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RE: [xmca] concepts

The difficulties  with referring to activity as information processing are
not just those of affiliation. Referring to the substance/stimulus of
sensation and perception, and therefore recognition and memory, as
"information" is problematic in itself. It implies, to which Andy alludes,
of the conception of the mind as a machine. Which inherently implies that
mind (and software) is predesigned. (Not all cognitive scientists are of
this school of thinking, however, and please be reminded that thinking of
the brain as having a computational ability, does not mean that the brain is
then a machine.) Thinking of the mind in this way allows some to preclude
the possibility that the very structure and function of the brain are
flexible and can change over the course of time by influence from
outside/external/ecological forces including physical environment and
sociocultural, and by self design. Skipping this important and
characterizing aspect of  human development (and brain development)
diminishes the value of both individual agency in the role of development
and also the importance of the social interaction and interrelation.

In the debate over the format of how knowledge is stored in the brain, there
is also the question of "in what format". Those of the information
processing view might tend toward the propositional representation or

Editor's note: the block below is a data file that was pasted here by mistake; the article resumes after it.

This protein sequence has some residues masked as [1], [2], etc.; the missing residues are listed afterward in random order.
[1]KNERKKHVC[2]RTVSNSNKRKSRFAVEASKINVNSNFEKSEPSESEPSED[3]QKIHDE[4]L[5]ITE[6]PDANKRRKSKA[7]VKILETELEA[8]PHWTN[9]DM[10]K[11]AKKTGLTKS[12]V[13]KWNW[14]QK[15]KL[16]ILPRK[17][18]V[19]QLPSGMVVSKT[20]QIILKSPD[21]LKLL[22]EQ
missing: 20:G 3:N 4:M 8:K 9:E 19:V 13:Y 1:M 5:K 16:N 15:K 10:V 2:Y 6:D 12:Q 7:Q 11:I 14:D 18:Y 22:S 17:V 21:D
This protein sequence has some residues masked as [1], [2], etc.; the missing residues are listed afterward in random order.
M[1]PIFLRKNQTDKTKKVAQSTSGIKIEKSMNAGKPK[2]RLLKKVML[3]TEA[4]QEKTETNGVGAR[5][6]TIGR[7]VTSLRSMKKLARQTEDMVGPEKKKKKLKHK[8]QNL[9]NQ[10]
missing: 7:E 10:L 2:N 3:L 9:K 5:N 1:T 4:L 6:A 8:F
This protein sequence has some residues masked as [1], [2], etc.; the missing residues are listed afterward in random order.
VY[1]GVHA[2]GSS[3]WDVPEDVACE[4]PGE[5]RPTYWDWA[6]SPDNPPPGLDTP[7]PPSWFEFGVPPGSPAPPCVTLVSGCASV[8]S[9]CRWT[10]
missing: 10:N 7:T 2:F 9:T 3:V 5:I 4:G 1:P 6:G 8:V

declarative knowledge (good discussion in Kosslyn's The Case for Mental
Imagery). Adhering to the idea that all thought is propositional in nature
(like that of a logic based computer language with syntax) closes a
discussion of teaching and learning into a narrow focus on transmission.
Content is already coded by experts and is transmitted into students. Once
again, the learner is passive. The role of the society then is to ordain
content? Who generates the content then? Who is allowed? Who decides? 

A discussion of the format for how we remember and how we use our experience
as remembered and as imagined must involve more than preordained content and
synthesis thereof or truly there would be nothing new. Vera brought up
mental imagery with Einstein. Is it so difficult to conceive that multiple
forms of thinking/conceptualizing might be the source of variation and also
the need for discrimination, categorization, explanation and "proposition"?

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